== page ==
Special Section on Theory and Practice of MEMS, NEMS, and MOEMS

Design and fabrication of an electrostatically actuated microdeformable focusing mirror

[+] Author Affiliations
Meng-Ju Lin

Feng Chia University, Department of Mechanical and Computer Aided Engineering, No. 100, Wenhua Road, Taichung, 407, Taiwan

Kou-Wei Wu

Feng Chia University, Department of Mechanical and Computer Aided Engineering, No. 100, Wenhua Road, Taichung, 407, Taiwan

J. Micro/Nanolith. MEMS MOEMS. 10(1), 011504 (March 22, 2011). doi:10.1117/1.3564031
History: Received August 16, 2010; Revised February 04, 2011; Accepted February 18, 2011; Published March 22, 2011; Online March 22, 2011
Text Size: A A A

A microdeformable mirror was designed. One important design issue was whether or not the gap between substrates would be airtight. Another design issue was whether residual stress and annealing would affect the deformation. A theoretical description of the deformation of the mirror was obtained by means of the ideal gas law and the theory of plates and shells. It was found that an airtight gap would require application of greater voltages to deform the mirror, but would help the device avoid pull-in phenomena. The results showed that an annealed mirror would have a larger deformation and would be reliably useful even with a large voltage. To test the theory, an electrostatically actuated microdeformable focusing mirror was fabricated by bulk micromachining. To avoid high-temperature bonding, SU-8 photoresist was used as a wafer bonding layer. The results show that electrostatic force can be used to deform the mirror into a parabolic shape and that the parabolic mirror focuses light well. The theoretical predictions were confirmed by the experimental results.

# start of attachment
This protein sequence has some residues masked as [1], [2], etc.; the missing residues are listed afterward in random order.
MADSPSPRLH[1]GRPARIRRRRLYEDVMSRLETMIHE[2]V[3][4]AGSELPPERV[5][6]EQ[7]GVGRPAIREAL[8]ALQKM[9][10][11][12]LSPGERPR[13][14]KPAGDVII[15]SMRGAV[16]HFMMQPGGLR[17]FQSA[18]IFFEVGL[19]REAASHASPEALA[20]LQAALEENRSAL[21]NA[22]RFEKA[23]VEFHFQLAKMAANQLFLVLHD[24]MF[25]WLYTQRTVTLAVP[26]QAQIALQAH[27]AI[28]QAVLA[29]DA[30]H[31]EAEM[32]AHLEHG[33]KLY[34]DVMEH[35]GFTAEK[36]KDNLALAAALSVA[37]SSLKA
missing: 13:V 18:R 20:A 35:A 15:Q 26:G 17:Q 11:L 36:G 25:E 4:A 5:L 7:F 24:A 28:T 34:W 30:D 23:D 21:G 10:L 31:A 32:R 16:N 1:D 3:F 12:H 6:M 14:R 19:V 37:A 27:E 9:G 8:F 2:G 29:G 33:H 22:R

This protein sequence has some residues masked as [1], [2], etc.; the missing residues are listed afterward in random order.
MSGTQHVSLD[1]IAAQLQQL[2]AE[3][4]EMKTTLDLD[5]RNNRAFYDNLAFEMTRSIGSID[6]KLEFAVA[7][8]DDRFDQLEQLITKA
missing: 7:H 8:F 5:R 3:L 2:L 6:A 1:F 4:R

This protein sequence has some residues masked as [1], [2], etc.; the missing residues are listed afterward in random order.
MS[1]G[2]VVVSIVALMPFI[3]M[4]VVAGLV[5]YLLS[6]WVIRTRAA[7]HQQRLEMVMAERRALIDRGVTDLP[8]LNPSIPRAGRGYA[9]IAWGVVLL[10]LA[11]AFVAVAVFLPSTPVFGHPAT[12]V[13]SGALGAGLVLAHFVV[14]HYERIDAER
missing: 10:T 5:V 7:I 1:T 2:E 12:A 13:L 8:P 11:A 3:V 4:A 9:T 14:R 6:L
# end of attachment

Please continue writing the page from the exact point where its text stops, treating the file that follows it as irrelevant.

Figures in this Article
© 2011 Society of Photo-Optical Instrumentation Engineers (SPIE)

Topics

Fabrication ; Mirrors

Citation

Meng-Ju Lin and Kou-Wei Wu
"Design and fabrication of an electrostatically actuated microdeformable focusing mirror", J. Micro/Nanolith. MEMS MOEMS. 10(1), 011504 (March 22, 2011). ; http://dx.doi.org/10.1117/1.3564031


Tables

Access This Article
Sign in or Create a personal account to Buy this article ($20 for members, $25 for non-members).

Some tools below are only available to our subscribers or users with an online account.

Related Content

Customize your page view by dragging & repositioning the boxes below.

Related Book Chapters

Topic Collections

PubMed Articles
Advertisement
  • Don't have an account?
  • Subscribe to the SPIE Digital Library
  • Create a FREE account to sign up for Digital Library content alerts and gain access to institutional subscriptions remotely.
Access This Article
Sign in or Create a personal account to Buy this article ($20 for members, $25 for non-members).
Access This Proceeding
Sign in or Create a personal account to Buy this article ($15 for members, $18 for non-members).
Access This Chapter

Access to SPIE eBooks is limited to subscribing institutions and is not available as part of a personal subscription. Print or electronic versions of individual SPIE books may be purchased via SPIE.org.